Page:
Wednesday, September 6, 2017

Amazon bought Whole Foods but not for why most people think...

Very interesting.... 

A lot to think about here.


To understand the move it’s important to first understand what Amazon is, and perhaps more importantly, what it is not: Amazon is not a retailer. It’s natural to think of it as a retailer but in truth, Amazon is a data, technology and innovation company that happens to sell things. Secondly, Amazon doesn’t regard its business as a series of product verticals but rather as a horizontal continuum of value.

Consider the comment that Jeff Bezos once made, after Amazon won a Golden Globe award for original video content. He said: "When we win a Golden Globe, it helps us sell more shoes." In other words, Bezos and team don’t think of any particular category of product or service as a means unto itself but rather as merely one small part of an intricately connected ecosystem of content, convenience and value, where success in each category sustains, supports and strengthens the others. The end game for Amazon is to sell everything, to everyone, everywhere.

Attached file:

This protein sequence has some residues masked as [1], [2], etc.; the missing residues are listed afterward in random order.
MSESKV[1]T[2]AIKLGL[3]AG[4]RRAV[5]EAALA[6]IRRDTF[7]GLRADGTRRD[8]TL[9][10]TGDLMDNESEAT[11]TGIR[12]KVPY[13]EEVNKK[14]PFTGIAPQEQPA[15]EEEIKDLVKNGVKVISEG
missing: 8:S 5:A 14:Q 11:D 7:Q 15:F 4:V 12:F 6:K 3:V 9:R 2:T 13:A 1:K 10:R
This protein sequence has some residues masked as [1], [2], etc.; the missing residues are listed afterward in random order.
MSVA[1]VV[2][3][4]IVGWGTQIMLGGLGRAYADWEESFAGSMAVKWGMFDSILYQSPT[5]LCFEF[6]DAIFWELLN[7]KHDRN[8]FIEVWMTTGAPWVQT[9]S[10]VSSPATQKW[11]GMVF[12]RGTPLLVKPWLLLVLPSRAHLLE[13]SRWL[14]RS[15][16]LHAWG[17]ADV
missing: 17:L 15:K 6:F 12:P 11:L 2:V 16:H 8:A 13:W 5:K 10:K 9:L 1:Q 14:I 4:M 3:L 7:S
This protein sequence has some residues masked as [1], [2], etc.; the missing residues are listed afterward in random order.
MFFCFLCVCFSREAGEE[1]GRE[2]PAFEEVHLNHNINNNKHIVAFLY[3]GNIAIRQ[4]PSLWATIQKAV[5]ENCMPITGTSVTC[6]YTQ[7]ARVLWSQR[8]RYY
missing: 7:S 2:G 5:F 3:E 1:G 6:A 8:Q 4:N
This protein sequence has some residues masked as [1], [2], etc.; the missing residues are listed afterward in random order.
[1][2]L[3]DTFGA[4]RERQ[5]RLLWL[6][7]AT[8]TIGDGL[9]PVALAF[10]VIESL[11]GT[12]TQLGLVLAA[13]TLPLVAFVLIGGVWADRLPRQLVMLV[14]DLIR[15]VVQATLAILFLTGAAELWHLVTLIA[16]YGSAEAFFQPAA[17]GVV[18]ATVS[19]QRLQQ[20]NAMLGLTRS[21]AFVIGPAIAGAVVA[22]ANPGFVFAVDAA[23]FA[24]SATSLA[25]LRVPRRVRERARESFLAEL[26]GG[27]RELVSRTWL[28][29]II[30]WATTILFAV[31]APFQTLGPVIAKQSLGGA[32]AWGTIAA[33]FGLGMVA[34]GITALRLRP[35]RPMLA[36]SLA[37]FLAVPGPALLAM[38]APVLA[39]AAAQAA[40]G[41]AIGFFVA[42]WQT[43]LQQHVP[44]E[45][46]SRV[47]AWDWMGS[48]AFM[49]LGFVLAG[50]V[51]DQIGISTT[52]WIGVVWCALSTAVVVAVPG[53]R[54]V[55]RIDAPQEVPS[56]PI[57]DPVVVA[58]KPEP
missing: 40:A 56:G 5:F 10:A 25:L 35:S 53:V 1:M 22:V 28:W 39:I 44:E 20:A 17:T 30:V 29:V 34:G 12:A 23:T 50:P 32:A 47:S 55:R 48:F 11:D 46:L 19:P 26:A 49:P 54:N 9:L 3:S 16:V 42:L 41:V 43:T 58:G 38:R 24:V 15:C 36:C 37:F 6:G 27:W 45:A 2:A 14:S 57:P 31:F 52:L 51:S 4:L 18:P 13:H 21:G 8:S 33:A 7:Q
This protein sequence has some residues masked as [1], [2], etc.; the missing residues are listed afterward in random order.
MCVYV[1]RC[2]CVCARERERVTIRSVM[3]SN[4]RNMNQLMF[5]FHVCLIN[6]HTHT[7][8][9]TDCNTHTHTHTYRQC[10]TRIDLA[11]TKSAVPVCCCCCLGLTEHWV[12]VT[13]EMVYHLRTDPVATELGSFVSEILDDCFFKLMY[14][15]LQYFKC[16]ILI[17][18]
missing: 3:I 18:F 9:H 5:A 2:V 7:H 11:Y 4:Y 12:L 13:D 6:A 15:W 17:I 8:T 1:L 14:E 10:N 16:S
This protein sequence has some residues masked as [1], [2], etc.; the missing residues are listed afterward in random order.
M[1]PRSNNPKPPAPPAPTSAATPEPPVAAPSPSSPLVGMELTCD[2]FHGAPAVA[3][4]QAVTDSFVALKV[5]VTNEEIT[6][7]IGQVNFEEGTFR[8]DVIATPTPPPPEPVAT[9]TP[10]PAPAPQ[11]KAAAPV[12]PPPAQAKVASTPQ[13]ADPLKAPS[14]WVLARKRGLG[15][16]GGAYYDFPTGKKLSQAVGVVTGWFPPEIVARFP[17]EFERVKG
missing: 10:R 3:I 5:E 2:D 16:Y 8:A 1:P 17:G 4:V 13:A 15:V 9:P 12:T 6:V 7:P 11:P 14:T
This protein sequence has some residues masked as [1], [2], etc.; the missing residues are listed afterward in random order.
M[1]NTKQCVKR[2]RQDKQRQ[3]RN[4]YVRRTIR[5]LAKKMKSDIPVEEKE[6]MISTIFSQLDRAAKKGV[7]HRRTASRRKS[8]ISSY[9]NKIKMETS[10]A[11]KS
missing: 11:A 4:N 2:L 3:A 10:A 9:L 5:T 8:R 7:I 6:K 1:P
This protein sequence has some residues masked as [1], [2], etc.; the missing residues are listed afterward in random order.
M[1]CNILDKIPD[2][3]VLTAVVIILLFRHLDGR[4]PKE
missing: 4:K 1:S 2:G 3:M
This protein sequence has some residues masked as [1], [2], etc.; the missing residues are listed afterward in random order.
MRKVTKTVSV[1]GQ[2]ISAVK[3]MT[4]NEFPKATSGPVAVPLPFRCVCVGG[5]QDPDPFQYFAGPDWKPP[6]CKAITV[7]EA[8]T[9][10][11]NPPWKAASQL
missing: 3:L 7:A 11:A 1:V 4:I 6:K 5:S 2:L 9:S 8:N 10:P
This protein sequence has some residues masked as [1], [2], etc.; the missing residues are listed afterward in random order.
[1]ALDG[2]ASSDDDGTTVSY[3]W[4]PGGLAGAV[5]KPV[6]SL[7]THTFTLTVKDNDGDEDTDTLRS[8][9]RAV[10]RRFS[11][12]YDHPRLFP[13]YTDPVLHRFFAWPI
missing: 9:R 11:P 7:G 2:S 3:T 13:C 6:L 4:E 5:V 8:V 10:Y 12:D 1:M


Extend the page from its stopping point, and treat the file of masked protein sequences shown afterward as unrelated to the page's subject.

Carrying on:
So, how does the Whole Foods acquisition factor into that end objective? There are a few major factors to consider... (More at source.)
  • Frequency
  • Data
  • Shared Customers
  • Last Mile Strategy
  • Replenishment Technology


The century-long interplay between technology and retail suggests Walmart is screwed. Its efforts to morph into an online retailer by buying Bonobos and will end up making the company seem like Michael Jordan playing baseball—what made it great at one thing doesn’t translate to another.

Long before Amazon, tech shaped retail, and that history gives us a hint of what’s to come. Start back at the founding of Sears, in 1893. For its initial 30 years, Sears was solely a mail-order company, relying on the U.S. Postal Service and railroads for delivery. But the automobile was emerging as a new technology that would change society and alter the way people shop. There was now a relatively easy way to go to a store many miles away and bring items home. Sears’s big innovation was to build big stores that catered to customers arriving in cars. It opened its first store in Chicago in 1925 and built stores across the country as the economy boomed in the two decades after World War II, luring shoppers who would drive in from newly built suburbs. By exploiting the tech of automobiles, Sears reigned as the nation’s largest retailer into the 1980s.

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